Charity exposed vulnerable people in its care to ‘significant avoidable harm’

The Charity Commission has criticised the former trustees of a mental health charity for exposing residents at a residential care centre it ran to “significant avoidable harm”.

The damning conclusion follows the death of a young woman in the home ran by Richmond Psychosocial Foundation International(RPFI).

The home, Lancaster Lodge in South London, supported adults recovering from mental health issues as well as teenagers with complex emotional needs.

In May 2016 one of the residents, Sophie Bennett, took her life. Three years later a coroner’s report into her death found that the former trustees “oversaw abrupt changes” at the time.

This included replacing experienced, qualified staff with unqualified workers and taking away residents’ access to external therapies.

“These changes were chaotic and resulted in a deterioration in care for residents,” said the Charity Commission.

Two of the former trustees involved have agreed not to act as charity trustees or senior managers, while a third died in 2019.

Following the coroner’s inquest the Charity Commission opened its inquiry into the charity, to specifically look at the role of its trustees.

This found that the former trustees were responsible for misconduct and mismanagement.

They failed to provide leadership and oversight or comply with the law “such that the charity’s beneficiaries were exposed to significant and avoidable harm, contributing to Sophie’s death”, according to the regulator.

The former trustees were also “over-reliant” on their former chair, who is now deceased and had acted “in breach of good governance requirements”.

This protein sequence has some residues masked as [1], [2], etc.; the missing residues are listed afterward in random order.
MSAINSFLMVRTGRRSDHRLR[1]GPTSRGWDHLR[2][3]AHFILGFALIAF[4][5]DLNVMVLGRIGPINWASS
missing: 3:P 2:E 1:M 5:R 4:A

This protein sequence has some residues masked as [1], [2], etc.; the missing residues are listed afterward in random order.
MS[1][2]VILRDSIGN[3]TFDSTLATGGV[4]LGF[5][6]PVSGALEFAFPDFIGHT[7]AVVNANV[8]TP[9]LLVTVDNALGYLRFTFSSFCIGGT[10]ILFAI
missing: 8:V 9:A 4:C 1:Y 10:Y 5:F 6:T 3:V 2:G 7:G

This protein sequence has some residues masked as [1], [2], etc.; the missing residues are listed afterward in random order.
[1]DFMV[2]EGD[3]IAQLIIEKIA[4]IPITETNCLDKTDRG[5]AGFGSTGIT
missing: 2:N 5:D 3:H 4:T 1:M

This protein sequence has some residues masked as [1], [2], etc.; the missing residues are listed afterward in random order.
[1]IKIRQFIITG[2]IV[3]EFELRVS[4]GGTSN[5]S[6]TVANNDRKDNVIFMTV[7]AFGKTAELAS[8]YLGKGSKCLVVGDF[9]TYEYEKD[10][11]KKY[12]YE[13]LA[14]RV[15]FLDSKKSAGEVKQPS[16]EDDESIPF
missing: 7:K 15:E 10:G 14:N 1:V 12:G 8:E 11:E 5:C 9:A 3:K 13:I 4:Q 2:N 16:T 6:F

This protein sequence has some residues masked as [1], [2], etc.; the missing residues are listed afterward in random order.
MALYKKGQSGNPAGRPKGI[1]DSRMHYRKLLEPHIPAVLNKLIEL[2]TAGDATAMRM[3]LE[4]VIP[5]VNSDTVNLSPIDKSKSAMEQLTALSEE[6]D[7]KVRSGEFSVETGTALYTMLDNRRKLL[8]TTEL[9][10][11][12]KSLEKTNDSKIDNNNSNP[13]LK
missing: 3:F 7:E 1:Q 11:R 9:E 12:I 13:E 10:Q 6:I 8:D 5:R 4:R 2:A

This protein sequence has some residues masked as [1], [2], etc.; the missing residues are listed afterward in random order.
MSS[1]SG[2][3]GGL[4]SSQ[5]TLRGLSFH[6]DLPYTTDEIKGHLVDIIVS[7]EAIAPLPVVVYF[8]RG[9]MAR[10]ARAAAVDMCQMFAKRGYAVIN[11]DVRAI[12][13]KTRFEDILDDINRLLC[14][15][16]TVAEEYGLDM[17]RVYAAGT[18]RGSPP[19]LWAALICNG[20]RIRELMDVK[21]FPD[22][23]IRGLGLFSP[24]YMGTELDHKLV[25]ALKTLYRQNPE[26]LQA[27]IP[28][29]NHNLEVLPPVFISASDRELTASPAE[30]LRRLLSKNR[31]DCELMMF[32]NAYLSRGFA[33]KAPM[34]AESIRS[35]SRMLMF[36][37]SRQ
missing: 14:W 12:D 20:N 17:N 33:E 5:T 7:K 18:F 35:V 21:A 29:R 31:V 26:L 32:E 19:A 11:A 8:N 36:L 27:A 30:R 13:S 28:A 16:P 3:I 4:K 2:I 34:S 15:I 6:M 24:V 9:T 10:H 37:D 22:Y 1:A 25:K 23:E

They also took advice from the charity’s founder. This was acted on by staff despite the founder not meeting or having knowledge of the residents involved, said the regulator.

New board in place

A new board of trustees is in place at the charity and the Commission praised their work to “significantly strengthen governance processes at the charity to ensure safeguarding policies and processes are followed and its beneficiaries are protected”.

Lancaster Lodge closed in 2017 and the charity continues to run another home.
Sophie Bennett’s death is a tragedy and the circumstances surrounding it remain deeply distressing,” said Charity Commission chief executive Helen Stephenson.

“Our findings are serious and sobering: the former trustees of RPFI presided over decisions that, in a matter of months, turned a home rated ‘good’ by CQC into one in which residents were unsafe.

“No official inquiry can turn back the clock and change what happened in 2016.

“But we can and must ensure lessons are learnt from this case. We urge trustees of charities that care for vulnerable people, like Sophie, to consider the findings of this inquiry, and to examine their own systems, structures, and indeed the expertise and competence of their board collectively to ensure they meet their legal duties.”

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